Yeah. condp that's the expectation at least, since the predicate is supposed to take two args, but not sure about re-matches.

fellshard10:10:19

Would be neat if regexes implemented IFn, maybe with re-matches. Could see it as being a 'no obvious default' case, though

Yehonathan Sharvit14:10:48

Is there a convenient way to “read” a .cljc file as :cljs?

Yehonathan Sharvit14:10:08

I mean to see the output of the reader according to :cljs or :clj?

danielgrosse14:10:44

I want to create a default object with some values. The title has later to be extended with a number. I now use a

(def element
{:name #(fn [nr] (str "name-" nr))
:height 120
}
)
How could I call the function when I use the element later? Or is there a better way to do this?

danielgrosse14:10:56

I want to do something like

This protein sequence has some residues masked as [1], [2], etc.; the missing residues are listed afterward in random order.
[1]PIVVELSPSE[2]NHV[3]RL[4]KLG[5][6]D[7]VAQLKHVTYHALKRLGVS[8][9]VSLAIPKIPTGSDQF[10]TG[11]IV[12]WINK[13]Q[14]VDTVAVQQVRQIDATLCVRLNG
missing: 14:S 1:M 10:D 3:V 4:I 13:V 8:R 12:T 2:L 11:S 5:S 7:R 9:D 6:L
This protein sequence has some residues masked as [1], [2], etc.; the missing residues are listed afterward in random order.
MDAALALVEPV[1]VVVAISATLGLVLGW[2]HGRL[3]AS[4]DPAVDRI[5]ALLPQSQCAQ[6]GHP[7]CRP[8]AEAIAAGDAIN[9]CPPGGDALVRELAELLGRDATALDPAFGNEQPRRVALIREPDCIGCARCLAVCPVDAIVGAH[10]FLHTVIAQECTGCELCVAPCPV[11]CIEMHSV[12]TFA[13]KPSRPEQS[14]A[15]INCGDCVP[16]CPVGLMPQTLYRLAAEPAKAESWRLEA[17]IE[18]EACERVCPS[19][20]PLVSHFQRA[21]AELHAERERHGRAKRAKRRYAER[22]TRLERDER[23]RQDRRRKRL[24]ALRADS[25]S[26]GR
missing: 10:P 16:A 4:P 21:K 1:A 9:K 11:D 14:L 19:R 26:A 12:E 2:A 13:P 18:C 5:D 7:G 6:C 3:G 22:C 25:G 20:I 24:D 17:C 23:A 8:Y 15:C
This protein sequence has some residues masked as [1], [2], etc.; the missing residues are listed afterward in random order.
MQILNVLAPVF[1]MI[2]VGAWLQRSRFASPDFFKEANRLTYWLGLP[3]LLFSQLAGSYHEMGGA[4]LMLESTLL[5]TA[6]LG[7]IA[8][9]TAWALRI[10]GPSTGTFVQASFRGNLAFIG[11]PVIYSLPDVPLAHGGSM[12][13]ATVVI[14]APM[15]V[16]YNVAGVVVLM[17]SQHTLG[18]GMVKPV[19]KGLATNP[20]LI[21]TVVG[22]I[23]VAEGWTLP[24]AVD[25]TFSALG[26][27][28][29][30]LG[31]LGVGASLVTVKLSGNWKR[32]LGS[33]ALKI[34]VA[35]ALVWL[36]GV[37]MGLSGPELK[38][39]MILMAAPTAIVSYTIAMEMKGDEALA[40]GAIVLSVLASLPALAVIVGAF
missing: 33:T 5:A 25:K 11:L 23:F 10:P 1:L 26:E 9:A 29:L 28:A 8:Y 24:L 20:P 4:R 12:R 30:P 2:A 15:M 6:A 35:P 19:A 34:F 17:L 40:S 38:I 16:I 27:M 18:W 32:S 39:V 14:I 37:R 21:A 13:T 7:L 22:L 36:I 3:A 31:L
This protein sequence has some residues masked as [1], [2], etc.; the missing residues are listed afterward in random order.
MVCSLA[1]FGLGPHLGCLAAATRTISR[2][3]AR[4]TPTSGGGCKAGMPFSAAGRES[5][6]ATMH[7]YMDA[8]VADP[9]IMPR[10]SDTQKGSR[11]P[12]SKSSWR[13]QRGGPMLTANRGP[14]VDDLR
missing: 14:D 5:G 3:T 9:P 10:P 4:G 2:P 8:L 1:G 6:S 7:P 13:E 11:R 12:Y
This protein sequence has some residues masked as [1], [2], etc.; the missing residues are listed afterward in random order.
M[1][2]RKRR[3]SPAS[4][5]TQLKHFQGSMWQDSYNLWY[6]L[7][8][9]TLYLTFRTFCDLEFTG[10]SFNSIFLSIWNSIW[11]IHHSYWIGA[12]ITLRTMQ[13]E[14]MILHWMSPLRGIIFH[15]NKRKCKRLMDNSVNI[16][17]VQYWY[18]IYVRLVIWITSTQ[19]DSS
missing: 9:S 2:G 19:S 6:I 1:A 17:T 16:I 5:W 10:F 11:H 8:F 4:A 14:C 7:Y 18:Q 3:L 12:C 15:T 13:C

(merge element {:width 200})

dpsutton14:10:37

are you sure you want the object to have the function to update its name?

dpsutton14:10:47

would you rather not assoc the name later when the number is known?

dpsutton14:10:13

(assoc element :width 200)

danielgrosse14:10:37

But when I want to assign multiple values at once?

exupero15:10:55

Can you describe the problem you’re trying to solve? It’s a bit hard to guess what you want.

dpsutton15:10:00

assoc allows for multiple keys

dpsutton15:10:10

(assoc mapping e1 v1 e2 v2 ...)

danielgrosse15:10:39

I want to create structures, which are then converted to xml. The elements have some default values, which are always the same, and some which I have to calculate at the generation. The nodes have to have a unique name, but for further handling, I assign them a common name and extend it with a number. e.g. element-title-1 element-title-2 element-body-1 element-body-2